Historical vignette: The Anderson Case

Researched and written by: Deidré Rowe Brown

 

 John Anderson

 

The case involved the extradition trial of a fugitive slave accused of murdering one of his pursuers. The slave, who assumed the name of John Anderson upon his arrival in Canada, had escaped from his Missouri master in 1853.

 

While on the run, John Anderson had an encounter with neighbouring slave owner that resulted in the man being stabbed twice, later succumbing to his wounds.

 

After escaping capture on numerous occasions, John Anderson arrived in Windsor in November 1853. From Windsor he travelled to Chatham and then further east to the small community of Caledonia where he learned the trade of mason and plasterer. In 1858, he was able to buy a house in Caledonia, become a respected member of the community and fade into relative obscurity.

 

In 1860, his quiet, peaceful life was shattered when Brantford authorities arrested him on charges of murder after being tipped off by another fugitive slave who had befriended John Anderson and become his confident. Anderson never attempted to deny the accusation that he had stabbed the Missouri slave owner but insisted that he did so to save his own life and to secure the freedom he always believed he was entitled to.

 

A hearing was held in Brantford to determine if there was sufficient evidence to charge John Anderson with murder under the laws of the Province. There would be no jury at the hearing and the decision of the Magistrate would require final approval by the government. Pending the results of the hearing, John Anderson could be extradited to Missouri under the conditions of the Webster-Ashburton Treaty.

 

Samuel Freeman, a Bencher of the Law Society, represented John Anderson at this hearing. In the end, the Magistrate determined that sufficient evidence had been presented to charge John Anderson with murder.

 

It was now up to Attorney General John A. MacDonald to decide if John Anderson would be returned to Missouri. After several discussions with Samuel Freeman, MacDonald decided that the matter should go before the judges on a writ of habeas corpus. It was agreed that the case would be heard by the Queen's Bench at the end of the judicial term.

 

John Anderson's case became an overnight sensation and a cause celebre. Abolitionists spoke passionately on public platforms about the evils of slavery and meetings were organized to demand Anderson's freedom and raise a defence fund. In the popular press and in the public mind, John Anderson came to symbolize the oppressed Black in America. It was the opinion of many members of the legal profession and the community at large, that the matter was one of natural rights and justice which no law or treaty could circumscribe. In the words of one supporter, "this attempt on the part of a slave-holding republic to procure the extradition of a man whose only offence was that he had committed homicide in defending his own liberty."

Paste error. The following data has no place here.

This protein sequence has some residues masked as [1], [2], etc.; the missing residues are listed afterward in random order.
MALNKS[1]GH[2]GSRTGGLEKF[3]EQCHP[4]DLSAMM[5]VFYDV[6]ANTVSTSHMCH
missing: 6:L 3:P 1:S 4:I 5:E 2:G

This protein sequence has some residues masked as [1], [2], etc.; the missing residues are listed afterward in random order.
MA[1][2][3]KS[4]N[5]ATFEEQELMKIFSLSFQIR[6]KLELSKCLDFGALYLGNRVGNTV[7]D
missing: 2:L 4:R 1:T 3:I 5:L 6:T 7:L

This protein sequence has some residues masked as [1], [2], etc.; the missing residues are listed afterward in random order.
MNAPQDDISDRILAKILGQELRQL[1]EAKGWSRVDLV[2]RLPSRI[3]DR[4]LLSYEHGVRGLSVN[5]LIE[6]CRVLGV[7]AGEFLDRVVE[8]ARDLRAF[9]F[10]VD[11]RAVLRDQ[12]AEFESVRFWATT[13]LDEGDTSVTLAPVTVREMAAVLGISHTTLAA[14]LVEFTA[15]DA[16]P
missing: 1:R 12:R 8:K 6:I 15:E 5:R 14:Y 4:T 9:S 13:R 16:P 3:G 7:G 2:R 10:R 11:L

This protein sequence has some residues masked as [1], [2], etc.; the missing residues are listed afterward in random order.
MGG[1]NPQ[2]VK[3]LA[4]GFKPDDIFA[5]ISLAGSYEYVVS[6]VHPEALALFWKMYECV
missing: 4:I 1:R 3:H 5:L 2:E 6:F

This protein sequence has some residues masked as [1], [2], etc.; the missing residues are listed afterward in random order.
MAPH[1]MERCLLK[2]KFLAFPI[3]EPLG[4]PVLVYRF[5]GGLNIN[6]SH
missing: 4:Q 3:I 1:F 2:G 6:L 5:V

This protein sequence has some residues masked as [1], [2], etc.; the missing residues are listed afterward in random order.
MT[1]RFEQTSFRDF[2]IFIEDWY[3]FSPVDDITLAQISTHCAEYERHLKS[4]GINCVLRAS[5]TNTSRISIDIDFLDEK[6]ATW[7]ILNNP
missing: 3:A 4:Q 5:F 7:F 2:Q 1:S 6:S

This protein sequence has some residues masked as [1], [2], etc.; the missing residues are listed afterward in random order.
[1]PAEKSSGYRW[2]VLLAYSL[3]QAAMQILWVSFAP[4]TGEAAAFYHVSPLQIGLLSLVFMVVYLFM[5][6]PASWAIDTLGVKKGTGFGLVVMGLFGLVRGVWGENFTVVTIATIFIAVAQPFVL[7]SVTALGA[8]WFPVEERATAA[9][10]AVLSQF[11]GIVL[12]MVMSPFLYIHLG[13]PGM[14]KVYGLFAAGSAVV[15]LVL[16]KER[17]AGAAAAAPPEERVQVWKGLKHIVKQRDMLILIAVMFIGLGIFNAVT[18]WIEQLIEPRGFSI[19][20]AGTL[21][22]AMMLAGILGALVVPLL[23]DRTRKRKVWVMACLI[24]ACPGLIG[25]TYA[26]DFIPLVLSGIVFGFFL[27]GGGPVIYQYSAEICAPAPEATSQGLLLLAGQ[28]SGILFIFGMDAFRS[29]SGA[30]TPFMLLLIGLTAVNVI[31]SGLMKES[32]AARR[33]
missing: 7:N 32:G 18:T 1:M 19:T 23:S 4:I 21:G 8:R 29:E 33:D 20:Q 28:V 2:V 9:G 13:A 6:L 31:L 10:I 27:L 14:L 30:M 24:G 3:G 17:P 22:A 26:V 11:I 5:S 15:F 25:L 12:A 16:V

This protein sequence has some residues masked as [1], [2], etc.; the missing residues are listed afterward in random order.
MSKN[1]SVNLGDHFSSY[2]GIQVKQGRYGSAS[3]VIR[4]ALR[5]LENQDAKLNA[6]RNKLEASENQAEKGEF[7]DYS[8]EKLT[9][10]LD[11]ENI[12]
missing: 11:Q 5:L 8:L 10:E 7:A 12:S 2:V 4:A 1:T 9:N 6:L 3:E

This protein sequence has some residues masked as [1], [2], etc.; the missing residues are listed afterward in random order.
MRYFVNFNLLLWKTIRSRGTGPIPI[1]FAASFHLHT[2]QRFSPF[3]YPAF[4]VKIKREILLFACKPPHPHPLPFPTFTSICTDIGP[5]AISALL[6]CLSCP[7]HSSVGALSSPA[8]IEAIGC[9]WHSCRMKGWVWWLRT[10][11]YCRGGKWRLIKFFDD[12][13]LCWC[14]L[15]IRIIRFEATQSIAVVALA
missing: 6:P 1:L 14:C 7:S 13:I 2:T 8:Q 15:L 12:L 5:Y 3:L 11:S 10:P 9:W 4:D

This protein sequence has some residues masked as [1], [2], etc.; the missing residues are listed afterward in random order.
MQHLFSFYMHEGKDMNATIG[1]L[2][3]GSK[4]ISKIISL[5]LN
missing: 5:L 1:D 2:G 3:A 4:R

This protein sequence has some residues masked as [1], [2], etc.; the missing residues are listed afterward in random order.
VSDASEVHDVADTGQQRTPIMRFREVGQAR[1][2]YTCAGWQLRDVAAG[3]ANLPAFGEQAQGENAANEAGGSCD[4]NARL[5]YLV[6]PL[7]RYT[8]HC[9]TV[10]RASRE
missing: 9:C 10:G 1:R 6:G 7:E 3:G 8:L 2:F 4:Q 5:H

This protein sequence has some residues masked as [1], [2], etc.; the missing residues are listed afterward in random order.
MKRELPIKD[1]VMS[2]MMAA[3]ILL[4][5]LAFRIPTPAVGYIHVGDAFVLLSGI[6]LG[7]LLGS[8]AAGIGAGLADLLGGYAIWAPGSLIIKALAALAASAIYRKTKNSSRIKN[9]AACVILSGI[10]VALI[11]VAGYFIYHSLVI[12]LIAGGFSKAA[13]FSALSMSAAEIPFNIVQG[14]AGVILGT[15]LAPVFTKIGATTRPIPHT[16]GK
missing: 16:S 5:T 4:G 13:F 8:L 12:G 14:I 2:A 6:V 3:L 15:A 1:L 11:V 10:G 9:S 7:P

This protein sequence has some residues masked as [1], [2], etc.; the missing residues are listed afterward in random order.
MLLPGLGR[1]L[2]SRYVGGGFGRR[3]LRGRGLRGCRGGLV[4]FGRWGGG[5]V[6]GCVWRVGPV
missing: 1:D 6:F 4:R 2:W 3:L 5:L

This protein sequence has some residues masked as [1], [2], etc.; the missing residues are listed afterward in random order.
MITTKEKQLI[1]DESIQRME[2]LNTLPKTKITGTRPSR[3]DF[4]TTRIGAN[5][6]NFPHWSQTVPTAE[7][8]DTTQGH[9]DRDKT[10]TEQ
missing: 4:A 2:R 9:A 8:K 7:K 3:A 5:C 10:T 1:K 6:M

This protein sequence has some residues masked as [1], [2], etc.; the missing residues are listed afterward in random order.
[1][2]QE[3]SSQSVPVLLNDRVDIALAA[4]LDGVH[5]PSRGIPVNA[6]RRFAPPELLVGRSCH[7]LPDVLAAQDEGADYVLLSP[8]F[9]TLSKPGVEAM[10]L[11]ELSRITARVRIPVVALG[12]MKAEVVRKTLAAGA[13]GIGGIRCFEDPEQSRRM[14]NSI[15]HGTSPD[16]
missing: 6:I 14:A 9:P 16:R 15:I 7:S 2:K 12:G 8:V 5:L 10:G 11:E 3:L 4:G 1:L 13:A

The trial began in November 1860 at Osgoode Hall. The defense team led by Samuel Freeman, based its case on the individual's right to break any law that defied the universal principle of freedom and the Crown stated that it had great sympathy for the defendant and that it did not intend to press the case...in the slightest.

 

Feelings ran so high that on the day of the judgement that Osgoode Hall was transformed, for the first time since the Rebellion of 1837, into an armed camp. Police were positioned on the front lawns, bayonets fixed and troops were held ready on Simcoe Street. The foyer, staircase and rotunda of the newly opened centre block were lined with armed guards. Efforts were made to introduce crowd control and to issue tickets to the proceedings. Despite the fears of mob violence, the courtroom and adjacent areas were packed with Anderson supporters, many of them Black.

 

In a well reasoned judgement presented by Chief Justice John Beverley Robinson, the Court of the Queen's Bench decided that under the law, extradition could not be denied. Justice Archibald McLean, a staunch abolitionist, dissented, stating that in "...administering the laws of the British province, I can never feel bound to recognize as law any enactment which can convert into chattels a very large number of the human race."

 

On the announcement of the decision there was outrage but no violence. The Anderson case became an even hotter political issue, the objectivity and honesty of the judiciary was called into question, and the British anti-slavery movement was galvanized. The British Court of the Queen's Bench quickly issued a writ of habeas corpus and a new Anderson trial was planned in London. Interference in Canadian administration of justice was prevented only by a decision in the Court of Common Pleas that the warrant to arrest Anderson had been defective.

 

Anderson was released to ultimately settle in Liberia, the integrity of the Canadian judicial system was secured, and Ontario and Toronto took some comfort in having taken its stand on one of the great issues of the age.